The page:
Coppedge also happens to be an avid supporter of intelligent design (ID), a scientific theory which holds that some aspects of the universe and life are best explained by an intelligent cause rather than an undirected cause, such as natural selection. The theory takes a strictly scientific approach and is not based upon any religious argument.
Coppedge is actively involved with the ID movement. He sits on the board of directors for Illustra Media, a Southern California-based documentary production company that produces high quality films expounding the science supporting design in nature. These films include Unlocking the Mystery of Life, which presents the case for ID from biological complexity, and The Privileged Planet, which argues that the universe and our solar system support design because their “fine-tuning” allows life to flourish. The films, widely available on DVD, contain only scientific content and feature credible Ph.D. scientists arguing for ID. Yet, it was Coppedge’s support for these two DVDs that led to a serious conflict at JPL.(2)
For years, Coppedge offered these pro-ID videos to co-workers at JPL in a non-aggressive, respectful manner. If his colleague declined to watch the DVD, he dropped the matter. But in early 2009, one of Coppedge’s supervisors learned of his distributing pro-ID videos among JPL employees. After yelling at Coppedge and accusing him of “pushing religion,” his supervisor ordered him to cease distributing the DVDs.
Coppedge felt singled out and harassed, and he expressed this to his supervisor. Coppedge later learned that JPL’s human-resources department had started investigating the matter. But the investigation was not what he expected.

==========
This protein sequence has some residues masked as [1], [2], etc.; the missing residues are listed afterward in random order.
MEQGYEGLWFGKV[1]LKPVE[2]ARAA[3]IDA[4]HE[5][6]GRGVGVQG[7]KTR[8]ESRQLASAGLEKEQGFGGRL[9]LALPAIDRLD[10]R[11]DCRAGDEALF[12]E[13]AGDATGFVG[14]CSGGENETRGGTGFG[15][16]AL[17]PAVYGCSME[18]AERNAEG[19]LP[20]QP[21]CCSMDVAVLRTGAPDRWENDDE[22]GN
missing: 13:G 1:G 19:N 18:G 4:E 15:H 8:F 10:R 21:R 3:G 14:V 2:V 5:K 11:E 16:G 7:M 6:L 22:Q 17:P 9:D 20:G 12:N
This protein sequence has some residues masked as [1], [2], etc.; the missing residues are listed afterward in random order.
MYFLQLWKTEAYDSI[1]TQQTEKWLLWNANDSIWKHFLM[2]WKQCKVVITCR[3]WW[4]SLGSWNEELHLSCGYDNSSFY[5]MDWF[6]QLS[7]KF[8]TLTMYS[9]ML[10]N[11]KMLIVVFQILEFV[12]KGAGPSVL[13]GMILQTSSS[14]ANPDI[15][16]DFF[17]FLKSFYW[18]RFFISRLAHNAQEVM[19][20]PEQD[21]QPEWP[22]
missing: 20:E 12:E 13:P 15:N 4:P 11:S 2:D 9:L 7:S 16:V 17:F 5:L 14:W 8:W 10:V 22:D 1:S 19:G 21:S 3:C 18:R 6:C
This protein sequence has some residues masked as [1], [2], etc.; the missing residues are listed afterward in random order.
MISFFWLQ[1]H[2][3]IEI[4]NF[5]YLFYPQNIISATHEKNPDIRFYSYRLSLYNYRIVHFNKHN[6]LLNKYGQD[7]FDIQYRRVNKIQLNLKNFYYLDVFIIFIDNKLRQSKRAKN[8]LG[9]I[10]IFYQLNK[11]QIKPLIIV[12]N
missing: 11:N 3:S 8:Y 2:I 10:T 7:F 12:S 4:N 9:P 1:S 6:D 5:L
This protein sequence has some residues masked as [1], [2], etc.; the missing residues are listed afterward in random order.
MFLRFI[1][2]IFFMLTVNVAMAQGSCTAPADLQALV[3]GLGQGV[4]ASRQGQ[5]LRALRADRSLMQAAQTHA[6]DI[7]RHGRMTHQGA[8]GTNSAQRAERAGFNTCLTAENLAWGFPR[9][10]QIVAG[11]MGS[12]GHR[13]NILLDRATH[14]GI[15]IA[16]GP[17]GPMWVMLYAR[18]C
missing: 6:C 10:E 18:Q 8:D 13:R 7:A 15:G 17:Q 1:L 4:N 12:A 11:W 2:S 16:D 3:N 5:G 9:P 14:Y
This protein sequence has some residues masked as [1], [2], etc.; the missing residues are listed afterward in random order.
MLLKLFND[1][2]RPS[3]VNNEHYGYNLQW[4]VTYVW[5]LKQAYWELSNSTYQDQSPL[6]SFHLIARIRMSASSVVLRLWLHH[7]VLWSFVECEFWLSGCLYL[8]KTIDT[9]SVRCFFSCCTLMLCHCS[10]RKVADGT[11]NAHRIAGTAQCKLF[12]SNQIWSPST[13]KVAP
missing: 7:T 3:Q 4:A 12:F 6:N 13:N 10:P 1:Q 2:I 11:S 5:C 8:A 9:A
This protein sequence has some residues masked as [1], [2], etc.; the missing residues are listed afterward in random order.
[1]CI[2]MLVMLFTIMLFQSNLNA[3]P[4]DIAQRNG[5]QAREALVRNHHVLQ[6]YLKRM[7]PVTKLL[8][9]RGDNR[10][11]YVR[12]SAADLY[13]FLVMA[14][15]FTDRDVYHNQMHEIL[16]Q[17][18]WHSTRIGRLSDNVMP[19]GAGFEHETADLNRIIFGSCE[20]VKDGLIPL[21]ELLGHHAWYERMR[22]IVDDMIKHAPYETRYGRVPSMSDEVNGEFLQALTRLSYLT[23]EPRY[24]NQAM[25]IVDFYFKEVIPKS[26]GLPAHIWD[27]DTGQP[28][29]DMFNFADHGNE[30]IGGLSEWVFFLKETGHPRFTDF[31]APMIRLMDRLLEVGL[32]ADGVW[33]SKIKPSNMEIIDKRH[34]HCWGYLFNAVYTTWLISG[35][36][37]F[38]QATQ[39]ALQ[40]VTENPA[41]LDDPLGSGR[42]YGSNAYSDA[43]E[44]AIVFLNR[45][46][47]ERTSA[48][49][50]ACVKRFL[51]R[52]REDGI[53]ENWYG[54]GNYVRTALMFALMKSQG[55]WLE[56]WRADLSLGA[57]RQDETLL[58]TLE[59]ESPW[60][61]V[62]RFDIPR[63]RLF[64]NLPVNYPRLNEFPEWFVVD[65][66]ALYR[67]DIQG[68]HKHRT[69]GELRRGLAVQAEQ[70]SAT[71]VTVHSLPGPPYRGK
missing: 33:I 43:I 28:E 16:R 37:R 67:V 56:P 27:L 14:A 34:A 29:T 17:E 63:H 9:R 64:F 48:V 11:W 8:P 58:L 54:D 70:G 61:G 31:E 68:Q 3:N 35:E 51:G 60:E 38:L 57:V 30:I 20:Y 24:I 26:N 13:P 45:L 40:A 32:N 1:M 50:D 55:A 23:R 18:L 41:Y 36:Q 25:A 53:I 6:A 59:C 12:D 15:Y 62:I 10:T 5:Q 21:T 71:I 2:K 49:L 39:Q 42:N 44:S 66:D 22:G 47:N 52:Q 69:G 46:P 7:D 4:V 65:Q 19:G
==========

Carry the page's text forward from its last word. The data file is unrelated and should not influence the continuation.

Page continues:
In April 2009, Coppedge was called before two different JPL supervisors, who informed him that rather than investigating Coppedge’s supervisor for harassment, Coppedge was the target of an investigation that charged him with creating a hostile work environment. The company’s investigation guidelines grant employees certain procedural rights. Coppedge, however, was advised of the nature of the accusations, the investigation procedures, the outcome of this investigation, and the verdict all at the same meeting – a gross violation of JPL’s Procedures for Investigating and Resolving Unlawful Harassment Complaints.
In the end, Coppedge was demoted and threatened with losing his job if he persisted in purportedly “unwelcome” and “disruptive” discussions of intelligent design. He was condemned and punished without being afforded a genuine opportunity see the evidence and respond to it. To this day, JPL has refused to inform Mr. Coppedge of the specific factual basis of their allegations. In effect, it was a trial of secret evidence.